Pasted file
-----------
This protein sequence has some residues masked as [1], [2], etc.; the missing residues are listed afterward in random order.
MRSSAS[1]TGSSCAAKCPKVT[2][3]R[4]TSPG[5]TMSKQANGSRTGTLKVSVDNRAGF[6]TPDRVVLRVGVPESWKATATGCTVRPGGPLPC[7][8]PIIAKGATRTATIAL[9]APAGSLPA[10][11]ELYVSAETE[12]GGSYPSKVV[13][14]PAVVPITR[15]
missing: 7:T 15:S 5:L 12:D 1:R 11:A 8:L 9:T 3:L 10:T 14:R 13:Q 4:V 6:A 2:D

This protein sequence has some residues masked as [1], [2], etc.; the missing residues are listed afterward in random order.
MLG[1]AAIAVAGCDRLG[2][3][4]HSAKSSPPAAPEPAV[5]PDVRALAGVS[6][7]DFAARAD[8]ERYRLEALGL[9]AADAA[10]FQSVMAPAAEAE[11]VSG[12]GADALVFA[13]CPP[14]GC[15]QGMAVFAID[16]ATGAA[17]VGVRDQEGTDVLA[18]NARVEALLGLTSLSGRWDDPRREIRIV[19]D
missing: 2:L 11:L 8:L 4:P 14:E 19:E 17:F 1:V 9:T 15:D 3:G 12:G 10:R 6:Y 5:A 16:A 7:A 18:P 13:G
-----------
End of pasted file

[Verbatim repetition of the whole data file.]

This protein sequence has some residues masked as [1], [2], etc.; the missing residues are listed afterward in random order.
MRSSAS[1]TGSSCAAKCPKVT[2][3]R[4]TSPG[5]TMSKQANGSRTGTLKVSVDNRAGF[6]TPDRVVLRVGVPESWKATATGCTVRPGGPLPC[7][8]PIIAKGATRTATIAL[9]APAGSLPA[10][11]ELYVSAETE[12]GGSYPSKVV[13][14]PAVVPITR[15]
missing: 7:T 15:S 5:L 12:D 1:R 11:A 8:L 9:T 3:L 10:T 14:R 13:Q 4:V 6:A 2:D

This protein sequence has some residues masked as [1], [2], etc.; the missing residues are listed afterward in random order.
MLG[1]AAIAVAGCDRLG[2][3][4]HSAKSSPPAAPEPAV[5]PDVRALAGVS[6][7]DFAARAD[8]ERYRLEALGL[9]AADAA[10]FQSVMAPAAEAE[11]VSG[12]GADALVFA[13]CPP[14]GC[15]QGMAVFAID[16]ATGAA[17]VGVRDQEGTDVLA[18]NARVEALLGLTSLSGRWDDPRREIRIV[19]D
missing: 2:L 11:L 8:L 4:P 14:E 19:E 17:F 1:V 9:T 15:D 3:G 12:G 10:R 6:Y 5:A 16:A 7:A 18:P 13:G